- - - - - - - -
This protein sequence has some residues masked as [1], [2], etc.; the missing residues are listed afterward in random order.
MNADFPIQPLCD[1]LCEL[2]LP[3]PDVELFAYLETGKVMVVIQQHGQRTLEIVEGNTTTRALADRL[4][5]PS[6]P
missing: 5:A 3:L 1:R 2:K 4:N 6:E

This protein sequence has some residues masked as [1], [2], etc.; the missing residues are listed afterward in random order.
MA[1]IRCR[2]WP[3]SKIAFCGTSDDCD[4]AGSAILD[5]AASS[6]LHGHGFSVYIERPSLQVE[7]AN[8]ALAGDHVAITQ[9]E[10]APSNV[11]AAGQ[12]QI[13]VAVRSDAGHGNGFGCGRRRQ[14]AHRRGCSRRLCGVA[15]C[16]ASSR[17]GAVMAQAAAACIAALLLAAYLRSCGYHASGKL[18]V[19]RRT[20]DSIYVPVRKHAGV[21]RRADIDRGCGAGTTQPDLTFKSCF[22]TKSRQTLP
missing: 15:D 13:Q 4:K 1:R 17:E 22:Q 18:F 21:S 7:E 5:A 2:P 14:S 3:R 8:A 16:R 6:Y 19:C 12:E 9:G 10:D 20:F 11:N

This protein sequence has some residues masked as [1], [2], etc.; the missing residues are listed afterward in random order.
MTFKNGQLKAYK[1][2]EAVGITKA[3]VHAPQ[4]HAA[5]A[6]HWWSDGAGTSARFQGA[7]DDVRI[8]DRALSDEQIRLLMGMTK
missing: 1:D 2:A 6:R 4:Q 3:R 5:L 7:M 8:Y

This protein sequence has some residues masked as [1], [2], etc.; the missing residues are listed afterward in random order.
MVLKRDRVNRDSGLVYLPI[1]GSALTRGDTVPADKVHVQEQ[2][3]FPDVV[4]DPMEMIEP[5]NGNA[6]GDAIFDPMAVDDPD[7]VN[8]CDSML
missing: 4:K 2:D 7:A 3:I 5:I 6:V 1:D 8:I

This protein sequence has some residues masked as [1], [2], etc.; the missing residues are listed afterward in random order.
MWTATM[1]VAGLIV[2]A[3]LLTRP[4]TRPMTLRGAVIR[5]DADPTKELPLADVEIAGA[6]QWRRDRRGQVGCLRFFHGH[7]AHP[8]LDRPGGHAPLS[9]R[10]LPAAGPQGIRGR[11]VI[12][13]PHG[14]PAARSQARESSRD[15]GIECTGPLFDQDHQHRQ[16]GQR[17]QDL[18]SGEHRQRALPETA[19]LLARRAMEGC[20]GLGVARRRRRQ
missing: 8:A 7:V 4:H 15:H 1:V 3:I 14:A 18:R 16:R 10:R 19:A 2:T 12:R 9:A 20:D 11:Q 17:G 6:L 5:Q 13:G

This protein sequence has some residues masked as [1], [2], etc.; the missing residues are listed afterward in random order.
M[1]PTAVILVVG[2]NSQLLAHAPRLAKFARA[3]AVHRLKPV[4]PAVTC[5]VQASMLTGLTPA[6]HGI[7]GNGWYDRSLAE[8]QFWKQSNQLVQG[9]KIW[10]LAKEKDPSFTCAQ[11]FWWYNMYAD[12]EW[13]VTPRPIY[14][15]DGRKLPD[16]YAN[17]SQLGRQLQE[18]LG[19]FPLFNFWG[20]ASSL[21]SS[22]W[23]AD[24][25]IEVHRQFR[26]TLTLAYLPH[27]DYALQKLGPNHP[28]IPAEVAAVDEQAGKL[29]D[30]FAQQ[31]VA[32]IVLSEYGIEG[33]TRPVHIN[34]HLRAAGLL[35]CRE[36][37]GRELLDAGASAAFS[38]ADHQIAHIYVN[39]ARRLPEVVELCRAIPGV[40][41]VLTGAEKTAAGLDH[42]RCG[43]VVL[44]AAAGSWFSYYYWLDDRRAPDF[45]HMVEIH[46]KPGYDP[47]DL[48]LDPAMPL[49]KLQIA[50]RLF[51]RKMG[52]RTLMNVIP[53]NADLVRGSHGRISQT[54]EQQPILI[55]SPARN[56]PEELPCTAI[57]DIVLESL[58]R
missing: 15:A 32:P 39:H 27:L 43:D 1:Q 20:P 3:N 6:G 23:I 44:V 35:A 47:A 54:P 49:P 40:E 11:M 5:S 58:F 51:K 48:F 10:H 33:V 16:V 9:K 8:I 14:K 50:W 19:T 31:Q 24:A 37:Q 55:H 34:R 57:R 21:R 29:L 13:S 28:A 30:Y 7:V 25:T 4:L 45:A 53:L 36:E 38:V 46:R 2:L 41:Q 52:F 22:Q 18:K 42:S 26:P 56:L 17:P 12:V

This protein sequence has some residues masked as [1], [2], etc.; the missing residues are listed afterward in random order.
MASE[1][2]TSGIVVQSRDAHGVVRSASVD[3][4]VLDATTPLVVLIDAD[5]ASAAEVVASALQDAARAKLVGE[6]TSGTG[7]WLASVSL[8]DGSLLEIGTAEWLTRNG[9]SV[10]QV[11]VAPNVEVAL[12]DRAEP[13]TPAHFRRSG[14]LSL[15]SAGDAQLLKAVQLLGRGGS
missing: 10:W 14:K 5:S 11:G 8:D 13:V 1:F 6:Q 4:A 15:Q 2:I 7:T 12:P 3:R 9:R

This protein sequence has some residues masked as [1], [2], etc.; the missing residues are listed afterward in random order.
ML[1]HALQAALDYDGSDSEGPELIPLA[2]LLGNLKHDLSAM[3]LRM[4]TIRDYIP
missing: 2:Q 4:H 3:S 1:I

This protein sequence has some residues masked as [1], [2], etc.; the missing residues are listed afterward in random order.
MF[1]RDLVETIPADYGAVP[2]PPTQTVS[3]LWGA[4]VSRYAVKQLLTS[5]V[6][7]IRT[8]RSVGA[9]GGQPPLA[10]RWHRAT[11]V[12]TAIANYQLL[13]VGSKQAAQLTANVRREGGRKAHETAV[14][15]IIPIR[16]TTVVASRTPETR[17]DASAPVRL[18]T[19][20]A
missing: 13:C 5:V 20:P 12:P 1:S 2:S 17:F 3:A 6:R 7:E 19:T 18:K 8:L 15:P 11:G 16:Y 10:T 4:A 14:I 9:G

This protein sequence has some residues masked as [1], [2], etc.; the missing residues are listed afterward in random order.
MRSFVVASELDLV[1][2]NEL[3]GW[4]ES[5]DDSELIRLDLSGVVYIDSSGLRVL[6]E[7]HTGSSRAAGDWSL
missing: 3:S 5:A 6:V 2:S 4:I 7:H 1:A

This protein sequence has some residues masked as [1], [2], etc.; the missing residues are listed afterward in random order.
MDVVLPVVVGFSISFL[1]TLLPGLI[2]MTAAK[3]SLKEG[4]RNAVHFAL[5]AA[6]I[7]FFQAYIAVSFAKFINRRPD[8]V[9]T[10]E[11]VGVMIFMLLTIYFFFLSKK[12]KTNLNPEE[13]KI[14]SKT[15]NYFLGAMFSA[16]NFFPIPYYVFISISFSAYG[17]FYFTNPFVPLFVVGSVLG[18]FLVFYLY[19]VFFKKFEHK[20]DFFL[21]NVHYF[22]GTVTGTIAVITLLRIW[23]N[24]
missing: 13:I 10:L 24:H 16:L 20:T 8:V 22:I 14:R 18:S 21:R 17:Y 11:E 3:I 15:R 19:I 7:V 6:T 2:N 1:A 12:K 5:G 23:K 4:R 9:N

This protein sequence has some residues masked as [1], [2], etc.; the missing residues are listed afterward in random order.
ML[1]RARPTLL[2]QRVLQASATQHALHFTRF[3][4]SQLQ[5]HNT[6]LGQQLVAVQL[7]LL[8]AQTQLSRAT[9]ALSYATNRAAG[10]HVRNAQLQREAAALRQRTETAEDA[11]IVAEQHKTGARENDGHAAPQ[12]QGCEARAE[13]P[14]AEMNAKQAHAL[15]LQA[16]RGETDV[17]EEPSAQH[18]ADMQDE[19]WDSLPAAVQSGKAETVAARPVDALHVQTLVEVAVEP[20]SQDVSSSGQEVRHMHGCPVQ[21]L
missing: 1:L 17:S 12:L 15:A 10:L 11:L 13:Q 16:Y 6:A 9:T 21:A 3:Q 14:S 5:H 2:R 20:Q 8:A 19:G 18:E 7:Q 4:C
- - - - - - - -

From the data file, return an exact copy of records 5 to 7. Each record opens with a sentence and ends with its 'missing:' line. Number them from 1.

This protein sequence has some residues masked as [1], [2], etc.; the missing residues are listed afterward in random order.
MWTATM[1]VAGLIV[2]A[3]LLTRP[4]TRPMTLRGAVIR[5]DADPTKELPLADVEIAGA[6]QWRRDRRGQVGCLRFFHGH[7]AHP[8]LDRPGGHAPLS[9]R[10]LPAAGPQGIRGR[11]VI[12][13]PHG[14]PAARSQARESSRD[15]GIECTGPLFDQDHQHRQ[16]GQR[17]QDL[18]SGEHRQRALPETA[19]LLARRAMEGC[20]GLGVARRRRRQ
missing: 8:A 7:V 4:H 15:H 1:V 3:I 14:A 18:R 16:R 10:R 19:A 2:T 12:R 9:A 20:D 11:Q 17:G 6:L 5:Q 13:G

This protein sequence has some residues masked as [1], [2], etc.; the missing residues are listed afterward in random order.
M[1]PTAVILVVG[2]NSQLLAHAPRLAKFARA[3]AVHRLKPV[4]PAVTC[5]VQASMLTGLTPA[6]HGI[7]GNGWYDRSLAE[8]QFWKQSNQLVQG[9]KIW[10]LAKEKDPSFTCAQ[11]FWWYNMYAD[12]EW[13]VTPRPIY[14][15]DGRKLPD[16]YAN[17]SQLGRQLQE[18]LG[19]FPLFNFWG[20]ASSL[21]SS[22]W[23]AD[24][25]IEVHRQFR[26]TLTLAYLPH[27]DYALQKLGPNHP[28]IPAEVAAVDEQAGKL[29]D[30]FAQQ[31]VA[32]IVLSEYGIEG[33]TRPVHIN[34]HLRAAGLL[35]CRE[36][37]GRELLDAGASAAFS[38]ADHQIAHIYVN[39]ARRLPEVVELCRAIPGV[40][41]VLTGAEKTAAGLDH[42]RCG[43]VVL[44]AAAGSWFSYYYWLDDRRAPDF[45]HMVEIH[46]KPGYDP[47]DL[48]LDPAMPL[49]KLQIA[50]RLF[51]RKMG[52]RTLMNVIP[53]NADLVRGSHGRISQT[54]EQQPILI[55]SPARN[56]PEELPCTAI[57]DIVLESL[58]R
missing: 15:A 32:P 39:H 27:L 43:D 1:Q 20:P 3:N 6:G 23:I 44:V 35:A 47:A 54:P 49:P 40:E 11:M 5:S 58:F 51:K 48:F 10:H 33:V 16:V 9:K 8:I 14:K 50:W 19:T 31:Q 24:A 37:Q 55:H 34:R 57:R 21:R 29:L 13:S 28:A 30:Y 7:V 25:T 4:L 45:A 53:L 36:E 38:V 46:R 2:L 41:Q 52:F 22:Q 18:K 42:S 26:P 56:L 17:P 12:V

This protein sequence has some residues masked as [1], [2], etc.; the missing residues are listed afterward in random order.
MASE[1][2]TSGIVVQSRDAHGVVRSASVD[3][4]VLDATTPLVVLIDAD[5]ASAAEVVASALQDAARAKLVGE[6]TSGTG[7]WLASVSL[8]DGSLLEIGTAEWLTRNG[9]SV[10]QV[11]VAPNVEVAL[12]DRAEP[13]TPAHFRRSG[14]LSL[15]SAGDAQLLKAVQLLGRGGS
missing: 10:W 14:K 5:S 11:G 8:D 13:V 1:F 6:Q 4:A 15:Q 2:I 7:T 12:P 3:R 9:R